Relief for all students under DeVos will be determined on a tiered scale by comparing the applicant's income to those in comparable programs. The plan also establishes a statute of limitations on filing claims to three years from the date they were last enrolled in the school, either because they graduated or withdrew.

How Are Students Affected by the Change?

In a September statement, Representative Susie Lee, a Nevada Democrat, said the DeVos rule makes the process "unnecessarily difficult and burdensome" for students to receive their entitled relief.

Representative Suzanne Bonamici, a Democrat from Oregon, also criticized DeVos' methodology of calculating relief during a House Education Committee hearing on December 12. She claimed that just because people are earning money doesn't negate the possibility their school defrauded them.

By eliminating group claims and automatic relief to certain students and increasing standards for claims, critics said, it's possible fewer students will have their student debt forgiven.

What About Taxpayers?

DeVos and her supporters defend the proposed changes for being a more just policy than Obama's. In a statement, DeVos said her changes treat students fairly while not "furiously giving away taxpayer money" to people who either aren't eligible or who submit a false claim.

"I understand that some of you here want blanket forgiveness for everyone who raises their claim, but that's not right," DeVos told legislators at the House Education Committee hearing in December.

Angela Morabito, a spokesperson for the Department of Education, told Newsweek that DeVos' rule would save taxpayers billions of dollars.

"The rule corrects the overreach of the prior administration, gives students and borrowers the relief that they're owed, and restores fairness and due process, saving taxpayers $11.1 billion over 10 years," Morabito said.

What Happens Now?

While it has a good chance of passing the House, given the heavy Democratic majority, the resolution may hit a snag in the Senate.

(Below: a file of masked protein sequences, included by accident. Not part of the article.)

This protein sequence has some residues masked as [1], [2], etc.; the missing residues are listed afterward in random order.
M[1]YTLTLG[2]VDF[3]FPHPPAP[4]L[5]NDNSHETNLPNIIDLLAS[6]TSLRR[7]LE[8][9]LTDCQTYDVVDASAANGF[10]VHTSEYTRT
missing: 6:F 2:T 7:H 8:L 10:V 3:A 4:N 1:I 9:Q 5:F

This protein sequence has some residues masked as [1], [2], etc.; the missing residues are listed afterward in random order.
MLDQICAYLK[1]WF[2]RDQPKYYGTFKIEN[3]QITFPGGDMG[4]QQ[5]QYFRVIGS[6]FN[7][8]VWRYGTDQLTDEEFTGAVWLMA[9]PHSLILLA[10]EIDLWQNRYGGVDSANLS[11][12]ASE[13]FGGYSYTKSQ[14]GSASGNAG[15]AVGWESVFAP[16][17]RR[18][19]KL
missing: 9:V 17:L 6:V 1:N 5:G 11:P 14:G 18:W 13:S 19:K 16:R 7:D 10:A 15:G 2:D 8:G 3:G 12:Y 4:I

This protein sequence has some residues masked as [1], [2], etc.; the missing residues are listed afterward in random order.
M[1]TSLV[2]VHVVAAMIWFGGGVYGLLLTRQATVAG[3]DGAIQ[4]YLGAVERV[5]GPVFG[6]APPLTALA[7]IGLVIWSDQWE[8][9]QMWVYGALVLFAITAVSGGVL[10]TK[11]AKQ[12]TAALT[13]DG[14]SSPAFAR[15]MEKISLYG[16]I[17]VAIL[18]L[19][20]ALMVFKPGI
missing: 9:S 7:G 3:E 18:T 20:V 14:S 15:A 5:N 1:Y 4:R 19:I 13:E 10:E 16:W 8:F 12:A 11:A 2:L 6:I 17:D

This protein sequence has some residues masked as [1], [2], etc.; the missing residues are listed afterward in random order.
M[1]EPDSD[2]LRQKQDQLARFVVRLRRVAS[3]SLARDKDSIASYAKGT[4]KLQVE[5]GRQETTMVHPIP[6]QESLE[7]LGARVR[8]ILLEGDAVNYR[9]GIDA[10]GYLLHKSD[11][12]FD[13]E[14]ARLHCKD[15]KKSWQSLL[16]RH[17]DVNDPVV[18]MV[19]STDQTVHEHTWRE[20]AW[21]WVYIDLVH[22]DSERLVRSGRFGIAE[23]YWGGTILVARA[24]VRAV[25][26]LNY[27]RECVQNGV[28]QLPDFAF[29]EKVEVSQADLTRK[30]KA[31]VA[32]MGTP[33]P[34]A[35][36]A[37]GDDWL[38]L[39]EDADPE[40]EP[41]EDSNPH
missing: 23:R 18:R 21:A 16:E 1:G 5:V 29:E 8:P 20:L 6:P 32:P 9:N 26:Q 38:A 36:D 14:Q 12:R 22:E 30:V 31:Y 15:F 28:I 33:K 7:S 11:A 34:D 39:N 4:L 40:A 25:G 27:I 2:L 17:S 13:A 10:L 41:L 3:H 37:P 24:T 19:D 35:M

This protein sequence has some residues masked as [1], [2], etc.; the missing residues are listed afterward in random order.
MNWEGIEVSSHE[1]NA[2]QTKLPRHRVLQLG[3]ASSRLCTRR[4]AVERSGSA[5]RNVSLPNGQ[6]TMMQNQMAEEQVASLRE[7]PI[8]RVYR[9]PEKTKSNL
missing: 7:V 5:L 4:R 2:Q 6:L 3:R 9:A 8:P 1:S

To pass in the Senate, 51 legislators would have to vote in favor of the resolution, meaning at least four Republicans would have to sign on to the bill. More than 30 senators joined Durbin in introducing the resolution in September, none of whom were Republican.

"When this resolution comes to the Senate for a vote, my Republican colleagues will have a choice: stand with defrauded student borrowers trying to remake their lives for themselves and their families or join with Betsy DeVos to deny these borrowers the relief that they desperately need," Durbin told Newsweek.

If the resolution makes it through all the necessary votes and gets President Donald Trump's approval, it would overturn DeVos' rule and return the regulation of the policy to how it was under Obama. However, getting Trump's seal of approval is unlikely. On Monday, the White House released a statement of policy that says Trump's advisers would recommend that he veto the measure.

If the resolution doesn't pass both chambers and gets the go-ahead from Trump, DeVos' rule would apply to all federal student loans made on or after July 1, 2020.

This article has been updated with comment from Senator Dick Durbin.

Correction: An earlier version of this story mistakenly said that there was a three-year limit to filing claims since enrolling. The statute of limitations begins after students graduate or withdraw.